To hear Jozy Altidore tell it, staying in Europe would have been easier.
The Toronto FC forward returned to MLS in 2015 after 6 1/2 years playing in Spain, England, Turkey and the Netherlands. While Altidore hit some highs in his time abroad, most notably with AZ Alkmaar, he struggled at other times, and had difficulty finding traction at his final stop, English Premier League side Sunderland.
Nevertheless, Altidore viewed his higher profile in North America as an established US national team player as the bigger challenge in joining TFC.
"I wouldn’t say this move was for comfort," Altidore told reporters during a roundtable in New York City on Monday. "I think for comfort I would’ve stayed somewhere in Europe. I know it sounds awkward and weird, but I think coming here to be exposed to what you’re going to be exposed to in terms of criticism, expectation I think it’s a lot different than if I was to go to another mid-table team somewhere in Europe or something like that, where I think the focus is more a different type of pressure.
"When you look at MLS and you look at Toronto, you call a spade a spade, if we don’t do well, it’s myself, [Toronto teammates] Michael [Bradley], Sebastian [Giovinco]. If we do do well, that’s the way it’s looked at."
Altidore acknowledged the difference between then-sparse crowds at Giants Stadium while playing for the New York Red Bulls (2006-08) and more robust stadium experiences upon his return last year.
"Where I started when I was in the league and you look at it today it’s grown leaps and bounds – its not even funny how far we’ve come so I feel like I’ve been really blessed to have been a part of it, to have a sort of hand in that road," he said. "Is it perfect? No, not by any means, but I think we’re on the right track."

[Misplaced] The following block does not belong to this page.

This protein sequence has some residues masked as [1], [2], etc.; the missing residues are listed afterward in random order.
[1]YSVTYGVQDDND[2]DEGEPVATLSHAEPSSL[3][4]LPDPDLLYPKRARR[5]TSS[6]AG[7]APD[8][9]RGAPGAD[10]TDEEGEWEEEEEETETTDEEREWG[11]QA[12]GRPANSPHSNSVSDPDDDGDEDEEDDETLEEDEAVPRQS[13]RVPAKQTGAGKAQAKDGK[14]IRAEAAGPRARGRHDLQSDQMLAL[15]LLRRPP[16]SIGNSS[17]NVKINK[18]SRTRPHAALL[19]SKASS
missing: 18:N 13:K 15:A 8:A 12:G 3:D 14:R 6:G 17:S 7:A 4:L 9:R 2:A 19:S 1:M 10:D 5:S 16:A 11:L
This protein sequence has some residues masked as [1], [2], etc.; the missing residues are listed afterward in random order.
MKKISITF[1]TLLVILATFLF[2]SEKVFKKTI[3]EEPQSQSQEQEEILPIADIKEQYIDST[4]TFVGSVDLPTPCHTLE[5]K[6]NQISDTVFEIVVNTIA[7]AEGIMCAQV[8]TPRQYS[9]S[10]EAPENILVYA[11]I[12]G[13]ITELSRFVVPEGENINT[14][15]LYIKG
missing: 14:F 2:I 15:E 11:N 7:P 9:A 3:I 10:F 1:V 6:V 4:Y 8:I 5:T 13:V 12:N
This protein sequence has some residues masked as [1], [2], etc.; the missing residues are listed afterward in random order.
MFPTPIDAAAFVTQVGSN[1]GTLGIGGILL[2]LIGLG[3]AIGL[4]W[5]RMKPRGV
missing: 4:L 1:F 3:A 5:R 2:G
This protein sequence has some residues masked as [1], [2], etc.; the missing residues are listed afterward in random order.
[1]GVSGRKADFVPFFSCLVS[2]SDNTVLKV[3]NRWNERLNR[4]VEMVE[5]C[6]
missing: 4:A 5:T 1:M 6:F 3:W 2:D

With young American players like his USMNT teammate Jordan Morris now able to weigh significant professional offers from both MLS and European teams, Altidore explained he talked to the Seattle Sounders rookie as he was going through his options, but noted that ultimately, there are benefits and drawbacks no matter which track players choose.
Above all, the TFC man discussed the increased intensity in playing in a European setting on a daily basis compared to MLS.
"I think one of the things that in Europe is fantastic and I think players have to realize is when you go to Europe, for instance, training on a daily basis is on the same level as a derby match on the weekend," Altidore explained. "Maybe not the same intensity for the crowd, with the people, but the intensity the players bring, simple stuff, whether its passing or warming up, this type of discipline has to be instilled now into our league, into our players.
"And I think for me this was the biggest eye opener, when I went to Europe and saw right away that guys in the reserve team that never play every day train like it’s a game, every day, every ball, every repetition, and this is something that I think we need to adapt more in our league and I think maybe sometimes a better way for players to see that is when they go to a different level and they see others do it."
The rise and proliferation of MLS academies was a positive step in instilling a professional base, said Altidore, but he was also concerned with setting an example, too, for his own success as much as for the league's.
"I think with my experience and what I’ve taken away from Europe, the fact that I come here and I still apply those things … Like I said, it’s something important. It was easy at times – maybe I can’t speak for players, but if you were in the league, and you didn’t challenge yourself, it’s easy to stagnate.
"I think you have to make sure you’re always pushing yourself in training sessions, in games. You look at a lot of the better players in the league, I think that’s what they do and they show it on the weekend."